We made it to the lake!
On Wednesday afternoon we headed to the bus stop in Lusaka where we boarded a bus which was to take us to Mplungu, a small city on Lake Tanganyika. The bus ride was long, crowded, and often smelly (the bus also had a disconcerting abundance of roaches). At various stops along the way we had to pay one kwatcha (~20 cents US) to use the restrooms.
Zambian roads are terrifying. Our bus driver did not hesitate to pass any vehicles he felt moved too slow on the 1.75 lane road. I only slept an hour or two total, but feel pretty good now anyway.
Once in Mplungu, we were picked up by the Department of Fisheries who helped us move our gear and also shuttled us to our lodge. Upon arriving we got our gear organized, made sure nothing was damaged in the latter part of our journey, and had a delicious lunch that redefined fish and chips.
The lodge is simple but beautiful, and Augustine and Celestine who run the lodge along with their family are extremely friendly. Adam (from McMaster) and I are sharing a hut right on the lakes shore.
After lunch, we couldn’t resist to go in the water for a little snorkeling. I didn’t go further our than 3 meters, and just in that space the diversity of fish is unbelievable; dozens of species of cichlids, plus catfish, eels, and other assorted fish. The lake is beautiful; our lodge is at the southern shore. To our west is a huge rocky ridge, to our east we can barely see the opposite ridge (the lake is part of the African Rift Valley). Much closer to our east is the Forbidden Island, on which only men are allowed – more on that when at least some of the team visit it. All day fisherman have passed by in their wooden boats and nearly all of them have waved and said hello.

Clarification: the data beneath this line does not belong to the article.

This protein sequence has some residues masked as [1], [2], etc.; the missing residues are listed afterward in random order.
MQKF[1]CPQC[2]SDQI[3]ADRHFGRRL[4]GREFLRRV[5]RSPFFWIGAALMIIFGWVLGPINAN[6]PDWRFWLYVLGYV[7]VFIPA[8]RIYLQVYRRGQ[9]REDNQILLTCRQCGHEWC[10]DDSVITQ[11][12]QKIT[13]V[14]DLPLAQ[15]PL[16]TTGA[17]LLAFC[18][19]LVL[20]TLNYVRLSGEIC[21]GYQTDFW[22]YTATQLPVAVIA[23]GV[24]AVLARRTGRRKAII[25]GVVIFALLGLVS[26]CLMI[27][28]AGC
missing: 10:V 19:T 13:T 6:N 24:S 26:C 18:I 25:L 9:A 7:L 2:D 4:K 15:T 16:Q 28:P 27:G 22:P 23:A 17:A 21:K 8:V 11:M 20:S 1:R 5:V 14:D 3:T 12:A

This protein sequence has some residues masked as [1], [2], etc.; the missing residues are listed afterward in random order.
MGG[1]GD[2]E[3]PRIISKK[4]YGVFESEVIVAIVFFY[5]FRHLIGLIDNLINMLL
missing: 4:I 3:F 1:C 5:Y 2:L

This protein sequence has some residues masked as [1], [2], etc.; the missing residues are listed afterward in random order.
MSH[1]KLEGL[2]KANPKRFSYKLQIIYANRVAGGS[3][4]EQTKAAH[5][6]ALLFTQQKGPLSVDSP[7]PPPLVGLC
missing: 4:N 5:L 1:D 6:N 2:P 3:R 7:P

I am sure as soon as the sun goes down we will all quickly get tired, but as for now its pleasant to sit under shelter on the shore and watch the waves roll in. It is our hope in the next day or two that our compressor and tanks will be ready; and we’ll be able to see the species we came for: Neolamprologus pulcher.